Monday, 31 October 2016

Lest We Forget- Remembrance Day in the Elementary Classroom

As a little girl, I can remember attending Remembrance Day ceremonies at school. While listening to the trumpets sad song I wondered what we were remembering and why it was so important.


As an adult I have a better understanding of the importance of remembering fallen soldiers from the wars of the past as well as honouring the veterans who proudly serve our country today. After my husband joined the reserves, and did a tour in Afghanistan, I felt an enormous responsibility in my classroom to connect students with Remembrance Day. Because so many of the veterans of WWI and WWII no longer with us, I wondered how to honour their memory so their sacrifice would never be forgotten.
 Here are some ideas, activities and resources to honour the fallen and teach your students about the importance of Remembrance Day.

ACTIVITIES IN THE CLASSROOM
Art: I love to do art projects for Remembrance day. I think my favourite image to create is the poppy and I have used different mediums, ideas and text to go with it. Here are a few different ones I have done over the years.

If you would like to find the step by step instructions for these art activities and many others please visit Gail, THAT ARTIST WOMAN. Scroll down the fall projects until you find Remembrance Day. You can also find more Remembrance Day art ideas on my Pinterest page.

Writing: A great writing activity for Remembrance Day is to write letters or postcards to Veterans or Soldiers currently serving. To find more information on where to send these messages please visit the Veterans Affairs website.

Reading: I love a good read aloud to introduce a topic to students; however, finding a story that is both appropriate for young children as well as relevant is a bit difficult for Remembrance Day. Here are a few that I use in my classroom.


'A Poppy Is to Remember' by Heather Patterson is probably one of my favourites. The pictures are beautiful, the text is simple and it helps students to understand more about why we wear a poppy and the importance of Remembrance Day. It also includes the ever important poem 'In Flanders Fields'.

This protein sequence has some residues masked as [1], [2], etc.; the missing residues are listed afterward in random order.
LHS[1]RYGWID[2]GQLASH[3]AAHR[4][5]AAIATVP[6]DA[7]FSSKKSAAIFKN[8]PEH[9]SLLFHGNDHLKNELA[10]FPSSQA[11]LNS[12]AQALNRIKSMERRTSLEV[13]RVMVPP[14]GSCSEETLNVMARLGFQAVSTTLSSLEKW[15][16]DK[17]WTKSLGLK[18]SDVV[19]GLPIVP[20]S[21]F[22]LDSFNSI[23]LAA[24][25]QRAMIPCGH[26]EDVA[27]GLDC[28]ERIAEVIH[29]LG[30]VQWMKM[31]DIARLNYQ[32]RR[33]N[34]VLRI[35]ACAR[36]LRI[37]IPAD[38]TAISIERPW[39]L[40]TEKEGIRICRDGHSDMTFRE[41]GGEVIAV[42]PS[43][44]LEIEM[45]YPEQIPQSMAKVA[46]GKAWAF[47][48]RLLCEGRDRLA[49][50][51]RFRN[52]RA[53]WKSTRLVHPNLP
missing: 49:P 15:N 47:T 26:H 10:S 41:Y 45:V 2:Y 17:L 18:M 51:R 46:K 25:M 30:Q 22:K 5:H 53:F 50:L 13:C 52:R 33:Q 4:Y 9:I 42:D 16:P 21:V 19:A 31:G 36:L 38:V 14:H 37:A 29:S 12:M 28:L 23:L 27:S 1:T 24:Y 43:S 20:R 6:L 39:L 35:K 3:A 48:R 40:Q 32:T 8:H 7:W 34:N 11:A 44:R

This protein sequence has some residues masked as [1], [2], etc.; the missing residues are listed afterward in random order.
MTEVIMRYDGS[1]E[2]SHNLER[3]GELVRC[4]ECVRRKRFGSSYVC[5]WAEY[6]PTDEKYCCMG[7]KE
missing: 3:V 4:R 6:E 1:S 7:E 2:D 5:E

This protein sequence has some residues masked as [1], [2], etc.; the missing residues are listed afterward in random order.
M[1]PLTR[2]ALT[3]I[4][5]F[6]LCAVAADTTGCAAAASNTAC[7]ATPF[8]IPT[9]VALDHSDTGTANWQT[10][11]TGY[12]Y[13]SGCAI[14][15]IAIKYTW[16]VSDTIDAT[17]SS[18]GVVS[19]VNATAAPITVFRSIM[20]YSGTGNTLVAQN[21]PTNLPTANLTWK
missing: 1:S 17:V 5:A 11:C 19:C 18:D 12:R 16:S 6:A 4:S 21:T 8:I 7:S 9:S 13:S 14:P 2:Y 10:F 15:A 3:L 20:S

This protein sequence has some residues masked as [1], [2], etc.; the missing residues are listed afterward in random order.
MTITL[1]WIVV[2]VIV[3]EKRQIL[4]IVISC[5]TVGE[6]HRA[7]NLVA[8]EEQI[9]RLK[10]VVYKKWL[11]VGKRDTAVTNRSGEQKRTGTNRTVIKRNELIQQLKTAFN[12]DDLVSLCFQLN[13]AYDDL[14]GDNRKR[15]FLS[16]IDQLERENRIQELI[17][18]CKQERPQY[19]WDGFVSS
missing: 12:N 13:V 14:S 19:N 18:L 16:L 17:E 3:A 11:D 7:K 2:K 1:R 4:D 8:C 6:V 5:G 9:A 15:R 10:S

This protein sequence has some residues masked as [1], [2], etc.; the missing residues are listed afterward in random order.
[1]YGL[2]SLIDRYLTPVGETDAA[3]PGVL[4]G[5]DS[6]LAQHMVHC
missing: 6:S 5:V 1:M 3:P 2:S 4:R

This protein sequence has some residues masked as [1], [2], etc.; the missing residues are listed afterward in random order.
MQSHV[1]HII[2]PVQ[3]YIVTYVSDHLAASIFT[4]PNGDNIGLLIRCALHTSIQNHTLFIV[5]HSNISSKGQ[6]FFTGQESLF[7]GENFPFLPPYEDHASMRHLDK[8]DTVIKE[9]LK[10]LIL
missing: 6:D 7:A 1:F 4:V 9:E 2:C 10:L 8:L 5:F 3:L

'Lest We Forget' by Kerry Brown is a remarkable story in that it helps young children relate to the generation that went to war through images, in a way that is appropriate for young children. I think this book is a great tool that allows students to better understand what it must have been like for the soldiers and their families.




'What does Peace feel like?' by  wonderful imagery and would be a great starting place for a writing activity where students could write about what peace looks like, smells like or tastes like. I love the pictures and ideas from children. This gives students great examples of things that they experience in their own life and how they can bring Peace to those around them.






I love how 'Proud as a Peacock, Brave as a Lion' by Jane Barclay uses animals to tell the story in this unique book. The little boy's grandpa uses animals to describe what he was feeling during his war time experiences. It definitely gets me misty eyed at the end!
                                           





                                                REMEMBRANCE DAY CEREMONY
If you are in charge of preparing the Remembrance Day ceremony at school, it can be a daunting task! Here is a great resource from the Veterans Affairs website with information about the CEREMONY.

One of the most important things at a Remembrance Day ceremony, besides the 2 minutes of silence, is inviting a Veteran to your school to lay a wreath and if possible speak to the students. My husband always attends the ceremonies at my school. When he was in Afghanistan a few of the junior high students wrote letters to him while he was there, and when he came back he talked to the boys and girls about his experience in Kabul. They formed a connection with him and I believe this made the Remembrance Day ceremony much more meaningful. If you would like a veteran to speak at your school you can find more information HERE.

Another great tool to engage students during the ceremony, or in the classroom,  is showing a video. This one always gets me emotional, and encourages students before the 2 minutes of silence to really take time to honour the fallen.



My husband made this video using pictures he took of a memorial wall in Afghanistan with messages dedicated to the fallen.

Click on the links below to visit other Canadian teacher-bloggers showcasing their ideas for Remembrance Day lessons.


      


 




Monday, 3 October 2016

Halloween Center Activities

As the leaves change colours, the weather becomes cooler, and the pumpkin spice lattes and sweaters come out of hiding, it can only mean one thing; it's October! I know that this month all I will hear about is one thing, and one thing only. You guessed it; HALLOWEEN!!!


First graders will probably ask every day in October if it is Halloween yet, and so as the anticipation builds and the excitement grows, when the day finally comes, they are about ready to explode! When October 31st arrives it is so difficult to focus on curriculum that I had to come up with a way to keep the students engaged and busy and what better way than, you guessed it, centers!

If possible, I ask an older grade to join us in the classroom so they can assist the grade one students with each activity. The centers take all afternoon as the students spend about 10 minutes at each one. I make sure to include math and literacy skills plus a whole lot of fun!! I prepare eight stations for the students, with direction cards at each one and materials all prepped and ready to go. They stay with their buddy and a small group of students for the entire afternoon.

I think the favourite is the snack center, I mean who doesn't love a spooky Halloween snack! I make sure they are healthy snacks because they will be eating so much candy at night, with a spooky twist. Eyeballs, Jack-O-Lanterns and Ghosts OH MY!